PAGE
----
The U.S., Germany, and Nord Stream 2

Germany and the United States differ in their approaches to Russia’s energy trade with Europe, giving rise to a potential stumbling block over Nord Stream 2, an undersea natural gas pipeline between Russia and Germany that is now nearly complete.

Germany has imported Soviet and Russian natural gas for over half a century, despite tensions during and since the Cold War. Advocates of the Nord Stream 2 pipeline argue that deeper energy interdependence is part of the recipe for effectively engaging Russia and preventing future conflict. They view the project as one part of a European energy strategy, including gas transit via Ukraine, increased imports of liquefied natural gas (LNG), and much more reliance on renewable energy sources. Some also object to U.S. pressure over NS2 as a violation of European sovereignty, and warn that in the long term, Washington’s policies could damage transatlantic unity and force Europe to develop its own tools of economic coercion.

Opponents consider NS2 a purely geopolitical Kremlin project, aimed at cutting Ukraine out of Europe’s energy map, and increasing Russian leverage over Germany and the rest of Europe. Leaders from both parties in Washington share this concern, and have threatened to impose sanctions on German and any other European firms that assist in completing the pipeline. U.S. officials have described NS2 as "aiding and abetting Russia’s malign influence projects," while Ukrainians call it an "existential threat" to democracy. Authors of current and pending sanctions legislation acknowledge that sanctions are intended to force a zero-sum choice, between participating in the project or doing business with the United States.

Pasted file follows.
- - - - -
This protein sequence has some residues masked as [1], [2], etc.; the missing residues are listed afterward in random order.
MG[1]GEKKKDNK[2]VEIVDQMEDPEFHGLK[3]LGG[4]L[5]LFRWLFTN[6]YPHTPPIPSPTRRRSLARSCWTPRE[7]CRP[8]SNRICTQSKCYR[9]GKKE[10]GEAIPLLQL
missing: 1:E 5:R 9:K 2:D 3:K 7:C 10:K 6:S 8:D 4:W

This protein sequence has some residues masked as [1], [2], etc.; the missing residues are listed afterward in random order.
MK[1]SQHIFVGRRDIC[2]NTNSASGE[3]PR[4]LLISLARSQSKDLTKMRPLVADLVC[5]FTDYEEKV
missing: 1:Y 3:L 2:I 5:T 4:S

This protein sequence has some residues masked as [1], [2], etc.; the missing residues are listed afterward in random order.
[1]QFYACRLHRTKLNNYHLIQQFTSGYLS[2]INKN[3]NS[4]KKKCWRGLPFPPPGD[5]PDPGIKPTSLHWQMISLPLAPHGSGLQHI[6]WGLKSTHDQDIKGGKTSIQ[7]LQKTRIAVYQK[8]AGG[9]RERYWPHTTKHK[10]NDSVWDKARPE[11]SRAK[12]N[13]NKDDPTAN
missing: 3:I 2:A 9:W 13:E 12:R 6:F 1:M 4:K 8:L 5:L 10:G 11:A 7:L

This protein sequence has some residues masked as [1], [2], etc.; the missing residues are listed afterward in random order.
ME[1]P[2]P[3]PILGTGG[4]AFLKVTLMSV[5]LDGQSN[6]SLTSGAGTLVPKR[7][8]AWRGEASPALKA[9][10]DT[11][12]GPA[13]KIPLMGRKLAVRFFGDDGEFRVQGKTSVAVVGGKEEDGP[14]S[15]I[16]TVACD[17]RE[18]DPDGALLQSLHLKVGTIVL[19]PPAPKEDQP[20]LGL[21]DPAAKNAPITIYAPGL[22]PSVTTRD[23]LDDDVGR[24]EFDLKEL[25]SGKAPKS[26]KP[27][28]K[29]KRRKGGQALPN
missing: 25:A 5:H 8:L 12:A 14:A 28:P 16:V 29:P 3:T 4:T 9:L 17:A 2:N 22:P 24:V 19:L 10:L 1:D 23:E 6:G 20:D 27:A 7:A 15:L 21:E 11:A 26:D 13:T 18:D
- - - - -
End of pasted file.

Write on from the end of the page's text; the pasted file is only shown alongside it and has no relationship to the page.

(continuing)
Although there is strong bipartisan support for NS2 sanctions in Washington, there are also hopes that the arrival of the Biden-Harris Administration in 2021 will make a mutually beneficial solution possible. While President Biden is likely to reemphasize strong U.S. ties with traditional European allies, especially Germany, he has called NS2 a "fundamen- tally bad deal" and is not likely to abandon his opposition. Meanwhile, concerns linger in Germany about whether U.S. elections in 2024 and beyond could bring less conciliatory policies. Both sides agree that continued support for Ukraine and investments in energy diversification for Europe as a whole are desirable, but the impasse over completing the pipeline itself remains in the shadow of sanctions.

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